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How Santorum's sweep changes the GOP race (and how it doesn't)

February 08, 2012|By Michael A. Memoli
  • Mitt Romney speaks to supporters at a rally Tuesday night in Denver.
Mitt Romney speaks to supporters at a rally Tuesday night in Denver. (Marc Piscotty / Getty Images )

Mitt Romney and his campaign were bracing for some disappointing results in Tuesday's votes in Colorado, Missouri and Minnesota. But hardly anyone expected the nominal front runner to go 0-for-3, or for Rick Santorum to run the table.

The question now ahead of an unusual gap between nominating contests is whether last night represented a minor hiccup or a major setback for the former Massachusetts governor's hopes to win the GOP nomination.

Despite the losses, the delegate math is unchanged. The caucuses in Minnesota and Colorado only started the delegate apportionment process in those states. And Missouri's primary was a nonbinding "beauty contest" -- the state GOP opted to hold caucuses next month when the legislature failed to move the primary to March to comply with new rules from both parties.

According to the Republican National Committee, Romney still leads the GOP field with 73 delegates. Gingrich has won 29, Paul 8, Santorum 3, and 30 are unbound. That's exactly where it stood Monday, too.

But looking at the state-by-state results, there are some troubling signs for the Romney team in Boston. For starters, Romney won both of last night's caucus states in his 2008 bid for the GOP nomination, when he was seen as a more conservative alternative to John McCain. And Tuesday's third-place finish in Minnesota was especially embarrassing, both for Romney and his national co-chairman, former Minnesota Gov. Tim Pawlenty.

The kind of person who votes in a meaningless primary or goes to a party caucus in February is the same person a nominee will need this fall volunteering to make phone calls, go door-to-door and rally others to vote in the general election. In other words, the base.

So even as the narrative was that Romney was getting closer to locking up the party's nomination, hundreds of thousands of the party's core supporters turned out and voted for someone else.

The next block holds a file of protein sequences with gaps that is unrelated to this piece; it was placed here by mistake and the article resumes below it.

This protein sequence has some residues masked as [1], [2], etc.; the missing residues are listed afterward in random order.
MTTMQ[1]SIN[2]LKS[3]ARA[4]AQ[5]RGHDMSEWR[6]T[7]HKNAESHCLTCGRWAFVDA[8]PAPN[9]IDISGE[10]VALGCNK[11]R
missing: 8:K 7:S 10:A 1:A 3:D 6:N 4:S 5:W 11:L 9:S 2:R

That being said, the fundamentals of the Romney campaign are still strong. He's got a decided advantage in fundraising, and a super PAC ready to fuel an air war ahead of Super Tuesday contests. Those resources were notably not deployed this week.

He's got an organization that can wage a multi-front campaign, while rivals Gingrich and Santorum won't even be on the ballot in some states, like delegate-rich Virginia on March 6.

But the timing of this setback for Romney could not be worse. When his lead in South Carolina evaporated, he had 10 days to rebound in Florida, and a chance to double down in the Nevada caucuses.

Now, outside of the lightly attended Maine caucuses that conclude Saturday, there's a full three weeks until the next contests in Arizona and Michigan -- two states that for now still look good for him on paper.

That span includes a gathering of conservative activists in Washington for the Conservative Political Action Conference, where the unease with Romney is sure to be a dominant theme. And there's at least one debate -- a stage that has at times been unkind to the former Massachusetts governor, though he did show more polish and vigor in the most recent two.

"Now we're in a little bit of a no man's land," Santorum told CNN Tuesday night.

The biggest advantage Romney still has is in numbers. Had Santorum not succeeded as he did Tuesday, the pressure would have built for him to get out of the race. Instead, he and Newt Gingrich will still be fighting a two-front war, to establish themselves as the strongest "anti-Romney" and then to take on Romney himself.

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